After a Friday night of watching The Big Sick and a recent binge of the Netflix series Love, Laurelin Paige and Kayti McGee get to wondering…
Where have all the rom-coms gone?
Friends With Benefits came out in 2011, at the same time as No Strings Attached. It was a strange time to be picking a date movie, because it was like, “Hey, wanna see the movie about friends who have sex and fall in love, or that other movie, the one about friends who have sex and fall in love?” If you thought maybe you’d just skip that plotline and wait for the next big Hollywood romantic comedy to come out, you waited for a very, very long time.
Until The Big Sick, it felt as though the entire genre had just died overnight like honeybees or Pokemon Go.
It seemed like with the rise of more female comedians like Amy Schumer–who we love by the way–that suddenly the old guys who greenlight films had the brilliant idea that romantic comedies could actually just be comedies with the barest nod to romance. The female leads weren’t vulnerable or even very likable anymore. They were raunchy, rude, and irresponsible. Happily ever after for them was probably found in a prescription bottle, not in a healthy relationship. Our best guess is that Hollywood thought they could get men in to see those movies if the heroines were either buxom and brainless or just completely terrible human beings. They still seem to be a little unsure if women are an audience that spends money on entertainment. (Spoiler: we think they do, just not in the movieplex.)
So where are the swoony, romantic, sweep you off your feet love stories of the past?
There’s an extremely scientific poll we’ve been taking for the past few years. Typically, our method includes asking everyone in the room at a party to chime in while we’re delivering this rant for the hundredth time.
Almost without fail, when you ask women what their favorite movie is, they’ll name something starring Kate Hudson, Meg Ryan, Drew Barrymore, or Sandra Bullock. They never, ever name a movie like a Trainwreck. Because comedy gives us good one-liners and sets up plot points, but it isn’t the reason you re-watch a story a hundred times, whether you’ve had a great day or a bad breakup.
The romance part does that.
But is romantic comedy actually dead? In Romancelandia, it’s thriving. Contemporary authors like Meghan Quinn, Julia Kent and Christina Lauren are romantic comedy writers who are crushing it with every release. Fifty Shades of Grey–though not a rom-com–brought many women to reading and back to reading. With the breakthrough of indie publishing where readers can purchase books for much lower prices than their mother’s Harlequins of the past, the romance genre is booming. Women spend plenty of money here and are thirsty for even more. This trend is moving at an incredible speed into the area of audiobooks. Audible’s newest program is a romance subscription package where many of the titles are definitely comedic in tone. The execs at Amazon seem to recognize the audience for this.
Elsewhere, in the realm of television, shows like Love, Catastrophe, Chewing Gum, and Insecure have picked up the “girl meets boy, laughs ensue” baton. Only they’ve run in different directions. Unlikeable main characters who are unable to compromise, older singles and women of color are telling these stories in ways that audiences can relate to– perhaps more than they can relate to a magazine assignment about getting dumped or a Christmas Prince.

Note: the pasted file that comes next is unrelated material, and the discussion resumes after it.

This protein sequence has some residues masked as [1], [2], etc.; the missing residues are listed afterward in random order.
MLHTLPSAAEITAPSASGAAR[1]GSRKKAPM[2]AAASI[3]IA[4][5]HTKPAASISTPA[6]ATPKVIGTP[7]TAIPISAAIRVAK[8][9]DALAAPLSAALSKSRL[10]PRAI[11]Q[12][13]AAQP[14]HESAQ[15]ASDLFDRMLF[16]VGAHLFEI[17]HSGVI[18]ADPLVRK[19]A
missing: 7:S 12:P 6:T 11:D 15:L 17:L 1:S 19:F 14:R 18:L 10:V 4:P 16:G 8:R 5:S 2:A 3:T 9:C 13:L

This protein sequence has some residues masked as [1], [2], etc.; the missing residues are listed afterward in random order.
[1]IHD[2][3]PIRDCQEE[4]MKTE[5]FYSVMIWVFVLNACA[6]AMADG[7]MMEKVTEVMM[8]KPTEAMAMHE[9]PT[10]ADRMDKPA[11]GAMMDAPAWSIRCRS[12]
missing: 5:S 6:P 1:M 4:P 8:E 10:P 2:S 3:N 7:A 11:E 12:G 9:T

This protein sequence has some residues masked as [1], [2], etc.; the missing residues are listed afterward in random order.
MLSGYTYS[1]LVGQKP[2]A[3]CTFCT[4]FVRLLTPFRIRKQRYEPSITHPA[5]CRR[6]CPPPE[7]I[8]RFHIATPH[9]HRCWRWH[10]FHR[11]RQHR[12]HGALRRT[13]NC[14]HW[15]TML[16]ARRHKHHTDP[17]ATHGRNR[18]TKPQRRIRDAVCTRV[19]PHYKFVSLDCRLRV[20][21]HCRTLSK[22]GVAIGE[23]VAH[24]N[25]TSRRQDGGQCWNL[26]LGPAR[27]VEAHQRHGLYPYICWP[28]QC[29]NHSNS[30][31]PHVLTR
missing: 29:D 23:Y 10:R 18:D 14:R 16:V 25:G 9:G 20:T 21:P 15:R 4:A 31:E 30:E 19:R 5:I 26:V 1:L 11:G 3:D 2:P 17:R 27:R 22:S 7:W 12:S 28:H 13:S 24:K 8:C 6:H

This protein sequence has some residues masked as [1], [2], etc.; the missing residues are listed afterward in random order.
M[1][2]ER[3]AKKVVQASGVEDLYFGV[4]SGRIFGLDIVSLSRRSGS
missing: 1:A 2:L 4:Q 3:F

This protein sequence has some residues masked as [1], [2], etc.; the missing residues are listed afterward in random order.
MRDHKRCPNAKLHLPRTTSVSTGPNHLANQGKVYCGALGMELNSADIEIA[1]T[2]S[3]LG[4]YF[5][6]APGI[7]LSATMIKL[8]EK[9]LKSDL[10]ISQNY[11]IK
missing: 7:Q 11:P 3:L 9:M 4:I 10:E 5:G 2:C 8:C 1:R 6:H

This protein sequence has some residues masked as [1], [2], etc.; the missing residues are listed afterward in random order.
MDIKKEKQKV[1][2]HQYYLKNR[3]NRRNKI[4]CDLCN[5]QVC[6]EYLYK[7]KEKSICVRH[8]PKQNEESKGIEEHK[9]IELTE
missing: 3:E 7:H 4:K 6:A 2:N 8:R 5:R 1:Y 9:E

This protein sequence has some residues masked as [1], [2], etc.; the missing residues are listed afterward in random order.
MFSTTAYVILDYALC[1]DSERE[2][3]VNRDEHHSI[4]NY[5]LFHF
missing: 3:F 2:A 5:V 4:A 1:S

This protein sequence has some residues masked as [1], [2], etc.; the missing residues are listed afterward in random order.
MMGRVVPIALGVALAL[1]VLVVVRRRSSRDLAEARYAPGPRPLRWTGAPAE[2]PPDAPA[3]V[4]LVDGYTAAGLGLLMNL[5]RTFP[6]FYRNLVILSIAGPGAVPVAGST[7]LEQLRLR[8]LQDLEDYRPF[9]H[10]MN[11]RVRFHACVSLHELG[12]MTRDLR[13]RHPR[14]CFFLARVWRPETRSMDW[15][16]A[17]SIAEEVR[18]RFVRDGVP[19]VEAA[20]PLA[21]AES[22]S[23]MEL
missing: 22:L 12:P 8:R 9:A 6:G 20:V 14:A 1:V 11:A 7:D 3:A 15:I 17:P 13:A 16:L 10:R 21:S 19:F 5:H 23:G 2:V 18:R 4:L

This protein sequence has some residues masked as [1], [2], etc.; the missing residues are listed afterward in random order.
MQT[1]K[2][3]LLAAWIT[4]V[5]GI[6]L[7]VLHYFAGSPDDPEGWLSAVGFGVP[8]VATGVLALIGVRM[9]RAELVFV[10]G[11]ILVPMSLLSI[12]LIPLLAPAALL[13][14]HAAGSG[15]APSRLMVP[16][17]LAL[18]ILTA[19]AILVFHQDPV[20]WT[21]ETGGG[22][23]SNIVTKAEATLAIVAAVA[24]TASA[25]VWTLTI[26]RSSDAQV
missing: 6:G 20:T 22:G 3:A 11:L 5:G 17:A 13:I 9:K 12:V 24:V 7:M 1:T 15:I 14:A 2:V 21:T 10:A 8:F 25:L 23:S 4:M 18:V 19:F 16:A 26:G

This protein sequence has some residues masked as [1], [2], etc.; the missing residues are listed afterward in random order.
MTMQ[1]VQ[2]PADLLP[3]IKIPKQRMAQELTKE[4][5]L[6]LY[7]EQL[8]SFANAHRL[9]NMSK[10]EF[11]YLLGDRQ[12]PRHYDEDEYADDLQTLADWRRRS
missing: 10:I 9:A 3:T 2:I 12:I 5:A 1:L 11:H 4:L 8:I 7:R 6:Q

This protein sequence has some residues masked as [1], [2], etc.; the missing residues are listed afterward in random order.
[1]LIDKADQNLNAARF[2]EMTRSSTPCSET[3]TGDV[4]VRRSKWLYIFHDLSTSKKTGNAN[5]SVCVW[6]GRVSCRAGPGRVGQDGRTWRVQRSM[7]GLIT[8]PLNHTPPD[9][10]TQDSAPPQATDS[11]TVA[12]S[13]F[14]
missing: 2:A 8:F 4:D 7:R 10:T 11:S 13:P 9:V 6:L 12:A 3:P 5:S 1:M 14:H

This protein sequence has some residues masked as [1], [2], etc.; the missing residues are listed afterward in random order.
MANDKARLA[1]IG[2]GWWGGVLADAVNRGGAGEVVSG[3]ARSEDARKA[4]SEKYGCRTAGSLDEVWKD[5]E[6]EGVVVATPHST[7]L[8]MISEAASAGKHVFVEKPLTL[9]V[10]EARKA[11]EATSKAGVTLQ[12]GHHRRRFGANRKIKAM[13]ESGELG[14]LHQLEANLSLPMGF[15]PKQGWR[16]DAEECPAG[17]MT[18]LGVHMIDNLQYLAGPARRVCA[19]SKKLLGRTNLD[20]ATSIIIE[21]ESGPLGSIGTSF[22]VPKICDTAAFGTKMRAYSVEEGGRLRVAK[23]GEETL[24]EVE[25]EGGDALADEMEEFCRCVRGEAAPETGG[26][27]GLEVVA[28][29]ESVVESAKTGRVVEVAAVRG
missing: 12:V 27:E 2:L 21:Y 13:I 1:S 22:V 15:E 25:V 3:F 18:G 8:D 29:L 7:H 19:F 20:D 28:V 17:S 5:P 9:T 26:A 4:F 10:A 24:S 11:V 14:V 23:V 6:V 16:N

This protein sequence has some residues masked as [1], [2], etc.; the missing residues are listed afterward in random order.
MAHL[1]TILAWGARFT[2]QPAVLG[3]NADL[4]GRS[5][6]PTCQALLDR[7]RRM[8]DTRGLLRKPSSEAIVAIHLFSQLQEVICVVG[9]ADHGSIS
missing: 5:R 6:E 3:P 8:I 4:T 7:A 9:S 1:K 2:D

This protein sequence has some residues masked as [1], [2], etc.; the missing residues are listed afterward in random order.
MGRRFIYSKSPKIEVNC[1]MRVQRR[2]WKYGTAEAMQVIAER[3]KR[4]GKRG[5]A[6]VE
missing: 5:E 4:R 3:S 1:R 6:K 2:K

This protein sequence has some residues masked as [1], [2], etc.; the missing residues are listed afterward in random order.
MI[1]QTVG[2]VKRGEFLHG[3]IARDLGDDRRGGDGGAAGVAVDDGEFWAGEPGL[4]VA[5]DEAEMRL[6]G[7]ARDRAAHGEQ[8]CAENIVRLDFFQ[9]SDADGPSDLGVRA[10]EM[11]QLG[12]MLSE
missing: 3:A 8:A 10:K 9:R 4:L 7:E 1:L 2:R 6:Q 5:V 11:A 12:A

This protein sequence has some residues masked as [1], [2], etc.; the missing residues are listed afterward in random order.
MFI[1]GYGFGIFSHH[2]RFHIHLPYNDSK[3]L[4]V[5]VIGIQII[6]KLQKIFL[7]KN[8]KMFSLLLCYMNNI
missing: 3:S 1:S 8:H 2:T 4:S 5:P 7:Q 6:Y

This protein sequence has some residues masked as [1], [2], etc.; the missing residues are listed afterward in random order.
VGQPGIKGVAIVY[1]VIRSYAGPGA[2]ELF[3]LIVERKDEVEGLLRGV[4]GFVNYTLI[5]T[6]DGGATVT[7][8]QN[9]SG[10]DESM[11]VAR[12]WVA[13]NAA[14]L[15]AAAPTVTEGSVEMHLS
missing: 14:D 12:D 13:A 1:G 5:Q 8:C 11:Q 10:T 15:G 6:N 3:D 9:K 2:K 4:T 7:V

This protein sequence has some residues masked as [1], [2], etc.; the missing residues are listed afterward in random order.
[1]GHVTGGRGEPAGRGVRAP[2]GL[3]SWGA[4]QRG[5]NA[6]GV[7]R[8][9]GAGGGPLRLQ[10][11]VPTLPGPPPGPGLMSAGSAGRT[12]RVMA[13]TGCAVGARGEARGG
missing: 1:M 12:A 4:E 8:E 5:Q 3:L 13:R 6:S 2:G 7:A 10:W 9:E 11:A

These stories just aren’t proven at the box office.
See, the other thing that’s been going on in the Case of the Double Plot and The Big Sick is a recognition that a diverse audience needs diverse stories. This conversation is happening in Hollywood too, obviously, but while they are working out how to make diverse projects commercially viable (yeah, we know, tell them to just build it and we will come) it’s a quick implementation in indie books and in shows that have much smaller budgets than a Paramount feature.
And because we are living in a golden era of television writing, it’s also getting harder to create such complex stories and characters and worlds in a ninety-minute format. Not impossible–beautiful and rich stories clearly still exist in the movies–but given the choice between telling a single story and telling a life, it’s no wonder that more of the writing talent has moved to a smaller screen.
What The Big Sick, hopefully, has done, is show the studios that diverse stories can resonate across a wide audience base. When Kumail is scared to tell his parents he’s dating a white girl, it speaks to the larger issues we’ve all experienced around culture, generational viewpoints, and familial expectations–but it was funny enough to even appeal to people who don’t experience any of those things. That a genuine love story was at the heart of it tied all those pieces together.
So romantic comedies aren’t gone, they’ve just migrated out of the theater. On Netflix and Hulu, iBooks and Amazon, they’re better than ever. One would argue that these smaller screens are an even better format for this kind of intimate storytelling. And in today’s hyper-busy work-kid-side-hustle-meal-prep life, it’s the kind of format that can actually reach its intended audience–primarily women– who don’t have time, or money, to spend on an evening at the cinema. This isn’t a lost art–it’s progress!
As hyper-busy women ourselves, we’re eagerly looking forward to a new crop of honest, interesting romantic comedies in 2018, but we’re going to be looking in many different places to find them. Netflix and chill with us! After we get all our work done, of course.